In the massive economic misery that has engulfed Greece, the people at the very bottom of Greek society -- namely, the homeless of cities like Athens -- are being decimated by a cheap new drug called sisa, which is described as a kind of ”cocaine for the poor."
A report in Vice.com delineated how Athens’ swelling ranks of homeless and prostitutes have fallen prey to this new drug.
Bizarrely, no one is quite sure what all the ingredients are in sisa, although methamphetamine is definitely a core component.
But at only one or two euros ($1.29 to $2.58) per hit, it’s an attractive buy for the poor and/or homeless seeking any temporary escape from grim realities. For those who were already addicted to other, more expensive drugs like heroin or cocaine, sisa provides a far better value.
On a broader scale, Greek’s economic catastrophe -- which features, among other woes, a gargantuan 27 percent unemployment rate that has thrown tens of thousands of people into the streets -- has triggered not only more suicides, but higher rates of alcohol and drug addiction.
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“Rates of drug and alcohol consumption ... as well as the associated mental health problems are set to rise the longer the recession continues,” Charalampos Poulopoulos, director of Kethea, a government-funded anti-drug organization, wrote in a report last year.
“Instability that results from widespread and increasing nationwide poverty leads to hopelessness, health problems and self-medication by way of street drugs. In the last two years, drug users have become more self-destructive, especially in the region of Athens where the effects of economic crisis are more obvious.”
Poulopoulos told Vice that the high from sisa is accompanied by dreadful after-effects, including insomnia, delusions, heart attacks and aggressive behavior. Other reported side effects are anorexia, palpitations and anxiety.
“It’s often compared with cocaine,” he said. “It’s the drug of the streets, produced in home-based laboratories.”
The Kathimerini newspaper of Greece reported that sisa also can enhance sexual desire in the user, thereby leading to higher rates of HIV among the homeless and street people.
A sisa addict named Konstantinos in Athens explained to Vice, “If you smoke it for six months, you’ll be dead.”
Another user named Stathis said that there are three ways one can consume sisa. “With a pipe, with a syringe or with a piece of aluminum, and I’ve seen people snorting it as well,” he said. “But let me say that if you shoot it, you don’t have long to live. It destroys all vital organs from the inside. For some [addicts], their innards rotted. ... It might give you other sorts of sicknesses; it might hit your liver, your heart, kidneys ... anywhere.”
According to TalkingDrugs.com, sisa is believed to have first appeared in Greece in 2010, deep into the country’s economic downward spiral. Initially, it was used mostly by immigrants coming from Afghanistan, Iran, Pakistan and India, as well as by native heroin users.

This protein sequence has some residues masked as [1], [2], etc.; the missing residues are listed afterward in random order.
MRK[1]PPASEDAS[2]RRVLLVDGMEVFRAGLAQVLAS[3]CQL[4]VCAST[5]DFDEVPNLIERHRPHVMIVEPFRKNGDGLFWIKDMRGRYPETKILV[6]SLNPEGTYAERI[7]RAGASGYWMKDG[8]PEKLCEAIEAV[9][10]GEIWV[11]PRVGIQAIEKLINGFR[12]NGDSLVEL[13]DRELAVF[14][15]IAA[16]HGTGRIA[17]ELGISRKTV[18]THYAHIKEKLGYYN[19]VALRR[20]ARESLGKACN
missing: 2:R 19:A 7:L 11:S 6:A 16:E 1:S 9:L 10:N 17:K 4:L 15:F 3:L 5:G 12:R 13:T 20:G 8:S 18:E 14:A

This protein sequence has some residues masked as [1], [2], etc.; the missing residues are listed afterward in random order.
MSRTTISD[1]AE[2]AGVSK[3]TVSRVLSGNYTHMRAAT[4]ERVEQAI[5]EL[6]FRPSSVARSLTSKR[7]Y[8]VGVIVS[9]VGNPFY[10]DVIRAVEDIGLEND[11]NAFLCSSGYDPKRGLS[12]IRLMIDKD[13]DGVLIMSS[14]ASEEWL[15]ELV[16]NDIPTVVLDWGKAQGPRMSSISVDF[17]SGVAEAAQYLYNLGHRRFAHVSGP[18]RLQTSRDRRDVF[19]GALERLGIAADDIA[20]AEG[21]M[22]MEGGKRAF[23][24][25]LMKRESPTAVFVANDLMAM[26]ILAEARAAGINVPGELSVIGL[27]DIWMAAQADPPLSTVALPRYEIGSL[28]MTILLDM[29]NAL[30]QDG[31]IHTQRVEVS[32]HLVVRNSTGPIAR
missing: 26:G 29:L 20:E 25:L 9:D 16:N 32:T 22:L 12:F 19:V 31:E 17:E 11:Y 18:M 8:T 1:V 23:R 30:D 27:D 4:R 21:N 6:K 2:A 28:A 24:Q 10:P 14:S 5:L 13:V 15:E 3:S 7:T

Kathimerini reported that the drug is principally manufactured in illegal labs in central Athens and that some immigrants may have been pressured by drug dealers to sell sisa on the streets as a way to survive.
GreekReporter.com noted that, as more drug addicts are forced into prostitution, the negative effects of sisa use are spreading into mainstream Greek society.
A street hooker named Maria said that most of her clients are middle-age, married Greek men who pay drug-addicted prostitutes 10 to 15 euros per visit.
“They usually buy sex in the morning, and they don’t use condoms,” said Maria, who is herself HIV-positive. “I refuse [to have] unprotected sex, but men become pushy, and it’s hard to say no.”
According to Greek NGO Klimaka, the number of homeless people in the country has surged by 25 percent since 2009. The Hellenic Center for Disease Control and Prevention, or KEELPNO, estimates there are at least 25,000 drug addicts in Greece, mostly in Athens.
“The situation is alarming as we have passed from four to five HIV infections among IDUs [injecting drug users] per year to more than 500 in less than two years,” said Marianela Kloka, director of Positive Voice, an Athens NGO.
“Budget cuts have worsened an already existing problem. Needle exchange programs have never been adequate, and there was a total lack of coordination among the different organizations engaged in harm reduction. Now that the financial crisis has changed the pattern of drug use and IDUs inject cheaper drugs several times per day, the need of greater needle coverage is urgent.”
Poulopoulos described the horrors if life for people at Greece’s margins. “There is a feeling of despair among drug users,” he said, according to Greek Reporter. “As all safety nets are tearing apart, users have lost their motivation to change their lives. And this also contributes to the rise of HIV infections.”